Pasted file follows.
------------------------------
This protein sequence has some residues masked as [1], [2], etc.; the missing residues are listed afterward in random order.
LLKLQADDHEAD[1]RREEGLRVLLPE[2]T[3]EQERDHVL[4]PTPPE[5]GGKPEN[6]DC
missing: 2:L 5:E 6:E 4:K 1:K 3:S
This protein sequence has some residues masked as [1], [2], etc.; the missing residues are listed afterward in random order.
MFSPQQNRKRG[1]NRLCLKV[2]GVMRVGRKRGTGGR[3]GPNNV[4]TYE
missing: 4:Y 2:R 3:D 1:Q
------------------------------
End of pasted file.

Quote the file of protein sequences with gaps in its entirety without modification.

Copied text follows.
This protein sequence has some residues masked as [1], [2], etc.; the missing residues are listed afterward in random order.
LLKLQADDHEAD[1]RREEGLRVLLPE[2]T[3]EQERDHVL[4]PTPPE[5]GGKPEN[6]DC
missing: 2:L 5:E 6:E 4:K 1:K 3:S
This protein sequence has some residues masked as [1], [2], etc.; the missing residues are listed afterward in random order.
MFSPQQNRKRG[1]NRLCLKV[2]GVMRVGRKRGTGGR[3]GPNNV[4]TYE
missing: 4:Y 2:R 3:D 1:Q